I note with some irony about the above linked post (regarding a highly successful EMR that protected clinicians from oppressive clerical burdens) that the newly-appointed Director of the Office of the National Coordinator for Health IT (ONC), Dr. Donald Rucker (, was formerly the Chief Medical Officer of Shared Medical Systems, a hospital infrastructure IT provider.  He then became CMO of the failed Siemens Healthcare EMR effort after SMS was bought out ca. 2000.  Siemens Healthcare officials told me ca. 2007 that the real-world, highly successful invasive cardiology information system I'd developed as shown in the aformentioned Aug. 2016 post was "impractical" for commercial emulation.

Back to the Post-Gazette article.  In it, a government health IT official blames the doctors, a line I've heard dating back to the early 1990s when I was a postdoctoral informatics fellow at Yale:

A need for better training

Anesthesiologist Andrew Gettinger, acting deputy national coordinator for health information technology in the U.S. Dept. of Health and Human Services, disagrees with Dr. Silverstein.

He identified three key components to a successful electronic health record system — good design and implementation and the users’ good understanding of the system.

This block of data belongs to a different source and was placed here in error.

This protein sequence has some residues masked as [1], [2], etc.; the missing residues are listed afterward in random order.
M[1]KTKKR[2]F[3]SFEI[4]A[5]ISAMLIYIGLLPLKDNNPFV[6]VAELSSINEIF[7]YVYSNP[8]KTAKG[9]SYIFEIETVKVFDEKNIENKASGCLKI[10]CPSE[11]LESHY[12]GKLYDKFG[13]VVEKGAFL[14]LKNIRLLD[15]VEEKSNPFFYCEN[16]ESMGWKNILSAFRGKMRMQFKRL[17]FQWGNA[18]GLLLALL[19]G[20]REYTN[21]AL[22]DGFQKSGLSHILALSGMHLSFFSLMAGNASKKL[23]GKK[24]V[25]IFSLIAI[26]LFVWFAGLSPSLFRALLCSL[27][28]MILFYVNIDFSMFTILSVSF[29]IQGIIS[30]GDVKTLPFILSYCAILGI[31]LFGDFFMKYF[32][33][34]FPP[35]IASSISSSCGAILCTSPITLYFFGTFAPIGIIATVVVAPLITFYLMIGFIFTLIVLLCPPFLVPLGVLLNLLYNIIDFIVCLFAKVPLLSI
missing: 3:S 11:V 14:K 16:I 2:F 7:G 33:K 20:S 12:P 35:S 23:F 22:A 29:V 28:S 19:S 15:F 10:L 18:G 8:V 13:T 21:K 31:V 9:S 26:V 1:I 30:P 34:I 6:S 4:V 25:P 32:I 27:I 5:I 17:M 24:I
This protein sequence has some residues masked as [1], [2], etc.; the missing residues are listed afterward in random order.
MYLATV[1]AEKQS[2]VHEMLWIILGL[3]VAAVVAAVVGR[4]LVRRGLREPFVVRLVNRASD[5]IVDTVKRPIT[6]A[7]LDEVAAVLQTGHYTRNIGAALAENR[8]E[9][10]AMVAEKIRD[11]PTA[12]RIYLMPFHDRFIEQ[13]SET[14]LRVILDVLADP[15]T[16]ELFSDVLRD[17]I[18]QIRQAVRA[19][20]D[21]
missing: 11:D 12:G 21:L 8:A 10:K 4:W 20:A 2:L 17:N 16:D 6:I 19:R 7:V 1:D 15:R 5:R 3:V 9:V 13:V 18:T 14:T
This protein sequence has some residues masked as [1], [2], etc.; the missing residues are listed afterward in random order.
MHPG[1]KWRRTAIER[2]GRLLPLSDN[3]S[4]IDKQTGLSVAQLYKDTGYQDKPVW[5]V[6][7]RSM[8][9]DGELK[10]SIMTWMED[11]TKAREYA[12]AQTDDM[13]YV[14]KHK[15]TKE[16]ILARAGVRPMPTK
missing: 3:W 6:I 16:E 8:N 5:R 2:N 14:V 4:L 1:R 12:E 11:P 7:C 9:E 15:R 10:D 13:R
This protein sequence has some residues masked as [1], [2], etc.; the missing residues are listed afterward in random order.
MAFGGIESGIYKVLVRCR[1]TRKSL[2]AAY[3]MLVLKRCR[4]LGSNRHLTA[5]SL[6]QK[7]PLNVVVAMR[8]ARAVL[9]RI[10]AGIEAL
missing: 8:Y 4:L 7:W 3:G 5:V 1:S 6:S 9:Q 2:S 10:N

I have no disagreement there, only on the route to achieve those goals.

“What we find is that many clinicians who complain vociferously about the software and how many clicks it takes, and how user unfriendly it is, have not actually taken the time to understand the system,” he said.

This seems the "blame the physicians, they're just complainers and Luddites" canard I've written about for almost 20 years now.

Gettinger seems to ignore the issue of bad health IT and use error:

  • Bad Health IT is health IT that is ill-suited to purpose, hard to use, unreliable, loses data or provides incorrect data, is difficult and/or prohibitively expensive to customize to the needs of different medical specialists and subspecialists, causes cognitive overload, slows rather than facilitates users, lacks appropriate alerts, creates the need for hypervigilance (i.e., towards avoiding IT-related mishaps) that increases stress, is lacking in security, lacking in evidentiary soundness, compromises patient privacy or otherwise demonstrates suboptimal design and/or implementation.   (S. Silverstein and J. Patrick).
  • Use error (as opposed to user error) is defined by another U.S. government agency, the National Institute of Standards and Technology (NIST) as follows: "Use error" is a term used very specifically by NIST to refer to user interface designs that will engender users to make errors of commission or omission. It is true that users do make errors, but many errors are due not to user error per se but due to designs that are flawed, e.g., poorly written messaging, misuse of color-coding conventions, omission of information, etc. From "NISTIR 7804: Technical Evaluation, Testing and Validation of the Usability of Electronic Health Records." It is available at (PDF).